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Dr. Anthony Fauci, director of the National Institute of Allergy and Infectious Diseases, told Congress Wednesday that the worst is yet to come in the U.S. regarding the coronavirus outbreak — a warning he has repeatedly sounded in recent weeks.

What he said:

"Whenever you have an outbreak that you can start seeing community spread, which means by definition that you don't know what the index case is, and the way you can approach it is by contact tracing — when you have enough of that then it becomes a situation where you're not going to be able to effectively and efficiently contain it.
Whenever you look at the history of outbreaks, what you see now in an uncontained way — and although we are containing it in some respects, we keep getting people coming in from the country that are travel-related. We've seen that in many of the states that are now involved and then when you get community spread it makes the challenge much greater.
So I can say we will see more cases and things will get worse than they are right now. How much worse it will get will depend on our ability to do two things: to contain the influx of people who are infected coming from the outside, and the ability to contain and mitigate within our own country.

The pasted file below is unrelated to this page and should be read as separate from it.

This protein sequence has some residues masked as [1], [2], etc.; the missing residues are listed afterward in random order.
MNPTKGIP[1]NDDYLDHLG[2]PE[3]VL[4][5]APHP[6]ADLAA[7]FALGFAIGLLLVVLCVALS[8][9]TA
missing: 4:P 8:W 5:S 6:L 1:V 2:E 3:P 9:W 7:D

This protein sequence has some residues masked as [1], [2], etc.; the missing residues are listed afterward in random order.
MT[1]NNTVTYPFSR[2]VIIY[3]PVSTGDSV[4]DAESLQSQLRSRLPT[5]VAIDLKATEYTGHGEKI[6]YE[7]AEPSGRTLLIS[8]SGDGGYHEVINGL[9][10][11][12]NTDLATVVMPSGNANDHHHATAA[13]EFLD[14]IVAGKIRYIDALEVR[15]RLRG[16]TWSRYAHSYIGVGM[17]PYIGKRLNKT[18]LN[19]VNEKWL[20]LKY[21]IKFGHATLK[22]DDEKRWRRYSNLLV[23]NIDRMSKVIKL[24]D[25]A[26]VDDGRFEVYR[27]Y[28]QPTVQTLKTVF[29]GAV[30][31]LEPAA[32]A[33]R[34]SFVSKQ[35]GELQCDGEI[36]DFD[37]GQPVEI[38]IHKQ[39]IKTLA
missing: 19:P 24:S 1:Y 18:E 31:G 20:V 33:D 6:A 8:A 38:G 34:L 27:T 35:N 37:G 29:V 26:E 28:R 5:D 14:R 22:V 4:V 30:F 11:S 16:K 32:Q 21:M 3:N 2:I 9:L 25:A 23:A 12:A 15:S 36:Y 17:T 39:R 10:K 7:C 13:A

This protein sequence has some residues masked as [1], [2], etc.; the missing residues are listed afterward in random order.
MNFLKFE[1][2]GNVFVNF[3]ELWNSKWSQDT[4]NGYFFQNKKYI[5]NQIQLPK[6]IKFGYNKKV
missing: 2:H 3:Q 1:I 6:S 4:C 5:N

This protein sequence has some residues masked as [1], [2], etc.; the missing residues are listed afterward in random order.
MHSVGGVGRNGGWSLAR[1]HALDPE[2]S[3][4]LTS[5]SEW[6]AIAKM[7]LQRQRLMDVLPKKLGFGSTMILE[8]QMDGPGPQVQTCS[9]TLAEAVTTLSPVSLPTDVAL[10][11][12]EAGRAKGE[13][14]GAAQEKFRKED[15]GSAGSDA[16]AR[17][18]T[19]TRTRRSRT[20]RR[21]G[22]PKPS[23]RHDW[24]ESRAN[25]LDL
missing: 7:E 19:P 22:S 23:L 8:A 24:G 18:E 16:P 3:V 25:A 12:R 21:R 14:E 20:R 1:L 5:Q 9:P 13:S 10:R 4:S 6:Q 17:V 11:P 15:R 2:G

Bottom line, it's going to get worse."

The state of play: Fauci's message is consistent with what other health officials have said about the outbreak, but contradicts President Trump's declaration in late February that the number of cases "within a couple of days is going to be down to close to zero."

  • Confirmed cases in the U.S. have now topped 1,000.

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Why it matters: Progressives are mounting their pressure campaign after the president-elect did not include any of their favored candidates in his first slate of Cabinet nominees, and they are serious about installing some of their allies, blocking anyone who doesn't pass their smell test — and making noise if they are not heard.